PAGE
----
Did another hike a few weekends ago, with a few couchsurfers. The weather was a bit colder, but we took the bus from Leicester to a tiny town called Market Bosworth, about an hour by bus. From there we hiked through fields to reach the site of the battle of Bosworth, and the visitor center there, plus a falconry demonstration! We hiked back by a different way, along the canal, the old National Railway, and ended at the pub, of course. All in a day’s work. The pictures are courtesy of Aneta.
And here is a brief description about the battle, taken from the Bosworth website (http://www.bosworthbattlefield.com/battle.htm):
Bosworth is a site of national historic significance, being the location of one of the three most important battles fought on British soil. It is the site where the Battle of Bosworth took place in 1485, and infamous as the place where King Richard III lost his life and crown to Henry Tudor and thus where the Tudor dynasty was born. Shakespeare immortalised Richard III, a King betrayed, unhorsed, surrounded by his enemies and finally calling out “A horse, a horse, my kingdom for a horse.”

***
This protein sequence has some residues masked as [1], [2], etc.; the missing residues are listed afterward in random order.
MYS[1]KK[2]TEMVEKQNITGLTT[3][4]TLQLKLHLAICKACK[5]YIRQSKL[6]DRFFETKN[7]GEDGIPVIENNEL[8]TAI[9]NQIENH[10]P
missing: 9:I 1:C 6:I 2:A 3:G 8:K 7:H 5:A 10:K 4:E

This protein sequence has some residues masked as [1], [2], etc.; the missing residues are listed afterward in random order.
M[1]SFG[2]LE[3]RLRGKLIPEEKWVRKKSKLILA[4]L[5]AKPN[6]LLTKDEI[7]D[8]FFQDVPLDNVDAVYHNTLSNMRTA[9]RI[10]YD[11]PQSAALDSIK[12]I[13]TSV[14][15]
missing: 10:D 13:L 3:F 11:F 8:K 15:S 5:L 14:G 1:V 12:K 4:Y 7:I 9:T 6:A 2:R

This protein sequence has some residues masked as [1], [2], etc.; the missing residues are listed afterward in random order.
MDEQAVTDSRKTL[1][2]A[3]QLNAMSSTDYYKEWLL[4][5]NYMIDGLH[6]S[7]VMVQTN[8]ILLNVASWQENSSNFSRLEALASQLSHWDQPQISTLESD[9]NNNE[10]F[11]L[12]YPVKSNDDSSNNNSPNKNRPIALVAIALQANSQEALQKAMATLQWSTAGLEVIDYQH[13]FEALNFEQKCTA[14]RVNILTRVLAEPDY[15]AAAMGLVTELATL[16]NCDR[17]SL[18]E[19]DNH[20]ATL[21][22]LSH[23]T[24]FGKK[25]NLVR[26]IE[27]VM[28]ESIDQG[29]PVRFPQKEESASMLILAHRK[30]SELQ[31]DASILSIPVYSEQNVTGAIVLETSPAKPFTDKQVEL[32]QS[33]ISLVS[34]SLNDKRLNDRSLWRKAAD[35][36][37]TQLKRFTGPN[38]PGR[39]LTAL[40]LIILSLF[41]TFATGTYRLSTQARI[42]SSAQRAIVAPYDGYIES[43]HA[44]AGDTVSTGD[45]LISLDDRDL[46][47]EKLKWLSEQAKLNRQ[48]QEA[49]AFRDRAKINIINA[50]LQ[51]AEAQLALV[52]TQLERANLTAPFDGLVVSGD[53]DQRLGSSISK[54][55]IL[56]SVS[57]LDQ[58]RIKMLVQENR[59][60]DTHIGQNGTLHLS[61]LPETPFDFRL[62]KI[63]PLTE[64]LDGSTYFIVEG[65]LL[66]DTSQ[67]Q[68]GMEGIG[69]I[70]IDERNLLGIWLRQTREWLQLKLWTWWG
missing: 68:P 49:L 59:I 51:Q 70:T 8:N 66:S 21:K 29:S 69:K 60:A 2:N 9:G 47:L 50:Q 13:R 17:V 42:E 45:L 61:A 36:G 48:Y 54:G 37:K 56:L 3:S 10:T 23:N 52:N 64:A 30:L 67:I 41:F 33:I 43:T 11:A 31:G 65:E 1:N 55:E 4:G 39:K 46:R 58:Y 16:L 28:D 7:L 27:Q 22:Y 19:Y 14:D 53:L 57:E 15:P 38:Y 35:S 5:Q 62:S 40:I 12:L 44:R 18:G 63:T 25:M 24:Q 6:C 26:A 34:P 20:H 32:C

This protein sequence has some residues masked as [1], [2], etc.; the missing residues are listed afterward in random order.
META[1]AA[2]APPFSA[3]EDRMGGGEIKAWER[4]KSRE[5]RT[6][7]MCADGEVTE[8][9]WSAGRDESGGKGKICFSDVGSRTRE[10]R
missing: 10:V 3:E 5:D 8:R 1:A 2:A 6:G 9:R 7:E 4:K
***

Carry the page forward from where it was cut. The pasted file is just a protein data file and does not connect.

The Wars of The Roses consisted of a series of battles fought between 1454 and 1485 by two rival branches of the same royal family for the control of the English throne. A contemporary name for the conflict was ‘The Cousins’ War’.Although some members of the houses of York and Lancaster did have white and red roses on their heraldry, the term Wars of the Roses was not used untill much later.
Between 1454 and 1471 the houses of Lancaster and York fought thirteen battles with the Yorkist Edward IV winning the eventual victory. Richard III was Edward’s youngest brother and succeeded him to the throne in 1483. Fourteen years after the last battle of the Wars of the Roses, Richard III rode into battle once more, losing his life and his throne to Henry Tudor on the 22nd August 1485.